During development, animals can maintain behavioral output even as the underlying circuits structurally remodel. After hatching, C. elegans undergoes substantial motor neuron expansion and synapse re-wiring while the animal continuously moves with an undulatory pattern. To understand how the circuit transitions from its juvenile to mature configuration without disrupting functional output, we reconstructed the C. elegans motor circuit by electron microscopy across larval development. We observed: 1) Embryonic motor neurons transiently interact with the developing post-embryonic motor neurons prior to remodeling of their juvenile wiring; 2) Post-embryonic neurons initiate synapse development with their future partners as their neurites navigate through the juvenile nerve cords; 3) Embryonic and post-embryonic neurons sequentially build structural machinery needed for the adult circuit before the embryonic neurons relinquish their roles to post-embryonic neurons; 4) This transition is repeated region by region along the body in an anterior to posterior sequence, following the birth order of post-embryonic neurons. Through this orchestrated, programmed and gradual rewiring, the motor circuit transforms from asymmetric to symmetric wiring. These maturation strategies support the continuous maintenance of motor patterns as the juvenile circuit develops into the adult configuration.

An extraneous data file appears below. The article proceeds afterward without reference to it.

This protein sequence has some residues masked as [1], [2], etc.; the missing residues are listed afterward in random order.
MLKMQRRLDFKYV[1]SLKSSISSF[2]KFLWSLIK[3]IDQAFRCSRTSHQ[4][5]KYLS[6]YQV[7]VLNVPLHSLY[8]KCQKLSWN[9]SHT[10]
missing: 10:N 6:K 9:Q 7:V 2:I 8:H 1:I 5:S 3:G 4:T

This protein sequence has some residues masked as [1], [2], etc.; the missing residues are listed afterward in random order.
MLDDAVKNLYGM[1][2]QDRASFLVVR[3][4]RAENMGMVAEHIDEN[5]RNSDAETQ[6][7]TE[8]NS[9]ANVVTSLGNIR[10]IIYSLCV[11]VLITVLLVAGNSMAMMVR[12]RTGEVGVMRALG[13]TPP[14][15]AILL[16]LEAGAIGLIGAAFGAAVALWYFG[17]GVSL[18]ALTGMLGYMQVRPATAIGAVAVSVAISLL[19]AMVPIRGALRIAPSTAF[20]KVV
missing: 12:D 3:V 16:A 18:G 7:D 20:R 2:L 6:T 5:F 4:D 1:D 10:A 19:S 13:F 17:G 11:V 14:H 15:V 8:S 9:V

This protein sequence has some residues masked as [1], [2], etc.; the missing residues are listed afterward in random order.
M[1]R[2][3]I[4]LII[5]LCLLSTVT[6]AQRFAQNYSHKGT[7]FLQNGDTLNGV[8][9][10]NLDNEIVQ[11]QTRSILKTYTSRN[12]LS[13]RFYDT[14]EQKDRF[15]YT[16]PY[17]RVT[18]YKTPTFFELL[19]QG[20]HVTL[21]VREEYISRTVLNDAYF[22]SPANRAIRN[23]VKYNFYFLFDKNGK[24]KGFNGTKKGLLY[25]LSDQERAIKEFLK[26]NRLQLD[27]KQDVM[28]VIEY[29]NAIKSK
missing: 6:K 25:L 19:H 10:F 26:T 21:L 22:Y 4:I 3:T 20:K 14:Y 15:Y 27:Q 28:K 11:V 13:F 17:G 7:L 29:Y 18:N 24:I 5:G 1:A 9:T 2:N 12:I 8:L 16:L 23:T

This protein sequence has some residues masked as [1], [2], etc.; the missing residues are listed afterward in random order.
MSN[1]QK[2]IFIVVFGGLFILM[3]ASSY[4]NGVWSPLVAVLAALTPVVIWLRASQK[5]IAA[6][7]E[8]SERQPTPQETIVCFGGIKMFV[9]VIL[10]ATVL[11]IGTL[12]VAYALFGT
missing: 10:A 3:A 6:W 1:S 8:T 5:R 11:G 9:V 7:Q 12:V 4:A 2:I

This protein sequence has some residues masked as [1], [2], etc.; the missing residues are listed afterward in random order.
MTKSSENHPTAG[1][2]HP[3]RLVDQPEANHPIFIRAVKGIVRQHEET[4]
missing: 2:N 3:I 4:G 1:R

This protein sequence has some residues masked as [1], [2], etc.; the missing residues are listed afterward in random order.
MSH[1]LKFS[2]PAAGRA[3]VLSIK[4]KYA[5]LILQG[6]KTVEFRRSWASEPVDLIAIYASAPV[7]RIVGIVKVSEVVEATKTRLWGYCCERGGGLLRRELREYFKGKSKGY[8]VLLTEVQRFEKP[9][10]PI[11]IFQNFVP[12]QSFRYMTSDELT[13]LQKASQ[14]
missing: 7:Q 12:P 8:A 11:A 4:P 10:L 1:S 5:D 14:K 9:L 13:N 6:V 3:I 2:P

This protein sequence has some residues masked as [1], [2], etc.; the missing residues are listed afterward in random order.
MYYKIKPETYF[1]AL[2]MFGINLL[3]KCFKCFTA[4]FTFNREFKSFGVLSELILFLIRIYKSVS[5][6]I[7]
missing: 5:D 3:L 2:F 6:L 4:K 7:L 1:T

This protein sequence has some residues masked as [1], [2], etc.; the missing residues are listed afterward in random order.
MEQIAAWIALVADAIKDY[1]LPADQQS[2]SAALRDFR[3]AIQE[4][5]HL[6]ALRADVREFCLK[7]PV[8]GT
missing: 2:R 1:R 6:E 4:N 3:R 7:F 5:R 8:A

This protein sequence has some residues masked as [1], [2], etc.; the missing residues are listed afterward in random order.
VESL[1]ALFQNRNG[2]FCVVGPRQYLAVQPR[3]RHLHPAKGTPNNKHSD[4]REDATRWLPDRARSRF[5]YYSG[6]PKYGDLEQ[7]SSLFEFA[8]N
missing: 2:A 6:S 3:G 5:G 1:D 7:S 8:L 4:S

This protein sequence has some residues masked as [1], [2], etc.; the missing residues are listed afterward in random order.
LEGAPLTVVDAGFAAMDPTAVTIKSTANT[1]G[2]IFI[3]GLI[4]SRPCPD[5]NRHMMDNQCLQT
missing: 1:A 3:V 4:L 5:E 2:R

Post-embryonic motor circuit maturation was reconstructed by synapse-resolution serial EM.
Motor patterns are maintained as the circuit matures from asymmetric to symmetric configuration.
Programmed rewiring gradually and sequentially transforms the circuit structure.
Preparatory and communicative wiring-rewiring allows maturation without functional disruption.